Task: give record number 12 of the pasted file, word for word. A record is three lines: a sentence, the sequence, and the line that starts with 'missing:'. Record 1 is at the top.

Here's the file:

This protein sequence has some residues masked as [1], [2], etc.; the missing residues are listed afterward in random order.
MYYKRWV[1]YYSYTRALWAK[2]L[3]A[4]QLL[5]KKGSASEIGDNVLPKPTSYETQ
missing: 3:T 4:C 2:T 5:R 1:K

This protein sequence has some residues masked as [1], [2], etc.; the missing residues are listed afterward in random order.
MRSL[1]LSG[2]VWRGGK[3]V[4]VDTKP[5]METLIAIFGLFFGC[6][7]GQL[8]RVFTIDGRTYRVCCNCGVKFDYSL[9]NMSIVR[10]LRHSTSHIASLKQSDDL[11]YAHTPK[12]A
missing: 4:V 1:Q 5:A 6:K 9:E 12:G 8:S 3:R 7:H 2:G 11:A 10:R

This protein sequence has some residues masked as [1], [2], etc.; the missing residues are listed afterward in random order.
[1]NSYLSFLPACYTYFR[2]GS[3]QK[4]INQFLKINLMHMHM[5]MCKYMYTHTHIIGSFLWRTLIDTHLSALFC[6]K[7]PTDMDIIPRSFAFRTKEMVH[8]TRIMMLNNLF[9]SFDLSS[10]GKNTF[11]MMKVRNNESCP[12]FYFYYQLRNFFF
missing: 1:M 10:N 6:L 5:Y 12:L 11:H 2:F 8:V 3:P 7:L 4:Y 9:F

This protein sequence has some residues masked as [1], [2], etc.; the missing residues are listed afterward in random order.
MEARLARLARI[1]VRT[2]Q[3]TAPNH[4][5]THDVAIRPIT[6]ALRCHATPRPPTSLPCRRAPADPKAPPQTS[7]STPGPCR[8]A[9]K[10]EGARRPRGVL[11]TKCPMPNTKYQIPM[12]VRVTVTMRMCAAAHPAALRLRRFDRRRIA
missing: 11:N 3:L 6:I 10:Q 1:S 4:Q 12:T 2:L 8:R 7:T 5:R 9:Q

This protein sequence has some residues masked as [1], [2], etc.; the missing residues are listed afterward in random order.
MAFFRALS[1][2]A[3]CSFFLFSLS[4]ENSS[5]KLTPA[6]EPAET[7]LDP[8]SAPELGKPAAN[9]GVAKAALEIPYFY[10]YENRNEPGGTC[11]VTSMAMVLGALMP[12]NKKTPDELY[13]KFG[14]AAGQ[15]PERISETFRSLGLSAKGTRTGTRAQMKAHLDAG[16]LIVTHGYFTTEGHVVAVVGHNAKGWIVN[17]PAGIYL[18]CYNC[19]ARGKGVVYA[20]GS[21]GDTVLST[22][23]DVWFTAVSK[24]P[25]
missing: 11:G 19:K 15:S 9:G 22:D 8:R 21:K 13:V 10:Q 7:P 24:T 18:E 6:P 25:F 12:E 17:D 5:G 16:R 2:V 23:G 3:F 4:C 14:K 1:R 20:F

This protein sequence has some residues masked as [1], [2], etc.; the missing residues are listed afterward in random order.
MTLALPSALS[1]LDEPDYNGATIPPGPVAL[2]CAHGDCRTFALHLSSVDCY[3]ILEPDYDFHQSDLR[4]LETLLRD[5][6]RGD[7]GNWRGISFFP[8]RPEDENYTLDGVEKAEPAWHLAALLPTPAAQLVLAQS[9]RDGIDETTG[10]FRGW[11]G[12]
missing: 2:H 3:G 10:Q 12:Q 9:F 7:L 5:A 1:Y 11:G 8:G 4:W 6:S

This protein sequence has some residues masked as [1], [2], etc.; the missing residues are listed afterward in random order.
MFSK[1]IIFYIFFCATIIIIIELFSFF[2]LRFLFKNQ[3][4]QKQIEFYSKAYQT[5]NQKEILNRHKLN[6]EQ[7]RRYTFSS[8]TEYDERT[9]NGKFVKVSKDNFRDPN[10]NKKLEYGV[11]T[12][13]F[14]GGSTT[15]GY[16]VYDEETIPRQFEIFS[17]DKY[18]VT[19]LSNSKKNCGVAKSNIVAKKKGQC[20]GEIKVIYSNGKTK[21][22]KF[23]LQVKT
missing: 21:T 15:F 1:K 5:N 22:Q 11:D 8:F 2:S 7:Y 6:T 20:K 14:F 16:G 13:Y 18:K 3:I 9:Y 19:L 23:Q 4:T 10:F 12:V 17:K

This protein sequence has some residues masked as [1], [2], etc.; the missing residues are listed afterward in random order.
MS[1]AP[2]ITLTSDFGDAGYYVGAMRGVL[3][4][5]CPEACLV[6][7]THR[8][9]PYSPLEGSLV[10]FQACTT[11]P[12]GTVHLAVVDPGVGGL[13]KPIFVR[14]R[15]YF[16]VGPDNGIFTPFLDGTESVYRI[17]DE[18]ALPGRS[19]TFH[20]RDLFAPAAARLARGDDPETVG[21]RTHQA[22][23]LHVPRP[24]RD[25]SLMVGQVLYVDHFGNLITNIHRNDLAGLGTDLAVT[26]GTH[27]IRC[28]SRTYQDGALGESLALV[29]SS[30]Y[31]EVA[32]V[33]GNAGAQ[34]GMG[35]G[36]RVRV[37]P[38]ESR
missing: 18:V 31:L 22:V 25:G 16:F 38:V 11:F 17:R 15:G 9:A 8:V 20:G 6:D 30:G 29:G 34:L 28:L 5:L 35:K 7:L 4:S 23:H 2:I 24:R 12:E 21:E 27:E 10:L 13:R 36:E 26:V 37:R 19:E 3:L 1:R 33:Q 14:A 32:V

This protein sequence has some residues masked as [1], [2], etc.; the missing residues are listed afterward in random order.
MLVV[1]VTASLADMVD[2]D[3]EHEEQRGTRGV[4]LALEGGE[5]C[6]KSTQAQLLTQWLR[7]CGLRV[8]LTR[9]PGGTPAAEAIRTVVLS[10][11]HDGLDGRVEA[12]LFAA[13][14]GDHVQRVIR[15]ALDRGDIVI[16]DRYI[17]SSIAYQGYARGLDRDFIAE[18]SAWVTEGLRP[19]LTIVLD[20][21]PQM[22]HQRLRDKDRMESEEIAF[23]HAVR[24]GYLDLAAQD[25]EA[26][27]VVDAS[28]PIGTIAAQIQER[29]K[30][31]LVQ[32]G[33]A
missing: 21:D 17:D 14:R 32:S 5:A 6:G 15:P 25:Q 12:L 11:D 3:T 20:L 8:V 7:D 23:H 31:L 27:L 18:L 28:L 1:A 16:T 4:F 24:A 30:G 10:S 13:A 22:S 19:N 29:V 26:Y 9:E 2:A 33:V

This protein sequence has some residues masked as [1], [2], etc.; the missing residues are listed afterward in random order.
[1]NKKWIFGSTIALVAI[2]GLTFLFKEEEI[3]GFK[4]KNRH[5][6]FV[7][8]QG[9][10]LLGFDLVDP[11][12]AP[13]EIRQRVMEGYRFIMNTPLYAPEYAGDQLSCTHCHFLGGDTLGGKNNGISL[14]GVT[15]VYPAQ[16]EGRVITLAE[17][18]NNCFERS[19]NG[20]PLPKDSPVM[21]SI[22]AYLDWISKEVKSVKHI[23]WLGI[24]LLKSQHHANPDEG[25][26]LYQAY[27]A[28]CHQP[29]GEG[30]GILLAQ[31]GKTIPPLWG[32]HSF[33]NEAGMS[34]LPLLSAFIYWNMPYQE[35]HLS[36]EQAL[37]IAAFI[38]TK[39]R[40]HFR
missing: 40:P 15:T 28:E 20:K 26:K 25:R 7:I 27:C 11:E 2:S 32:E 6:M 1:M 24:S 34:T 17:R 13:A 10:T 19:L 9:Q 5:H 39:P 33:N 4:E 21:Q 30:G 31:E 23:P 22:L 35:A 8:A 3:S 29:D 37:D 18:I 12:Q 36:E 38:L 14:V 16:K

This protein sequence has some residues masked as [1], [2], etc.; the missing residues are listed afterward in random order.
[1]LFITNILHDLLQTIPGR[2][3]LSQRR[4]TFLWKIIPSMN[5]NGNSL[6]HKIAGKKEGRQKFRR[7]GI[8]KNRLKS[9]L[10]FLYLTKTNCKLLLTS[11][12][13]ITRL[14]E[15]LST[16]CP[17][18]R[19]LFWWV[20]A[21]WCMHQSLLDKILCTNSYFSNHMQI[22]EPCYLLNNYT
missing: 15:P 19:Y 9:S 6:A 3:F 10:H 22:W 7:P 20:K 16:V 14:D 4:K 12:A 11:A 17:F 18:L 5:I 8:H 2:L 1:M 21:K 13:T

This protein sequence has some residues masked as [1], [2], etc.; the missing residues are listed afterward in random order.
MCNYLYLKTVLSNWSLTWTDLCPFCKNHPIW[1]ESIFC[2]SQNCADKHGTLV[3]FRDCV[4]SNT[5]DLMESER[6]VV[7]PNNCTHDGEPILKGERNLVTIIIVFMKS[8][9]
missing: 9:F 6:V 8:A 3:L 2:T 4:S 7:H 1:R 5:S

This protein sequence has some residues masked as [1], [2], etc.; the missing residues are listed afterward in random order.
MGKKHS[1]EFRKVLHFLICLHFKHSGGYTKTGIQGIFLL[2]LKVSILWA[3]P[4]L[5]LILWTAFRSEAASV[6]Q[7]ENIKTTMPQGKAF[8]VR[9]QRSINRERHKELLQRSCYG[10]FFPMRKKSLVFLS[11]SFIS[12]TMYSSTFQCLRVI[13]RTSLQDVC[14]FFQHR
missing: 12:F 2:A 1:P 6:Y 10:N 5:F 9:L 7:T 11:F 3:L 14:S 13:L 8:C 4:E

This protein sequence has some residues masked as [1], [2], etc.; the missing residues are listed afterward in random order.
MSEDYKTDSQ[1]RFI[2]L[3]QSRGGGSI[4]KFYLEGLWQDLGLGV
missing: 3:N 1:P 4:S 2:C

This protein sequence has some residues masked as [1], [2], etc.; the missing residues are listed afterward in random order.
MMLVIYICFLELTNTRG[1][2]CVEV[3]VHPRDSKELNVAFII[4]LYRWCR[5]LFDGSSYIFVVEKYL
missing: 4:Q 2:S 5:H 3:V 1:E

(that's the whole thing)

This protein sequence has some residues masked as [1], [2], etc.; the missing residues are listed afterward in random order.
MCNYLYLKTVLSNWSLTWTDLCPFCKNHPIW[1]ESIFC[2]SQNCADKHGTLV[3]FRDCV[4]SNT[5]DLMESER[6]VV[7]PNNCTHDGEPILKGERNLVTIIIVFMKS[8][9]
missing: 9:F 6:V 8:A 3:L 2:T 4:S 7:H 1:R 5:S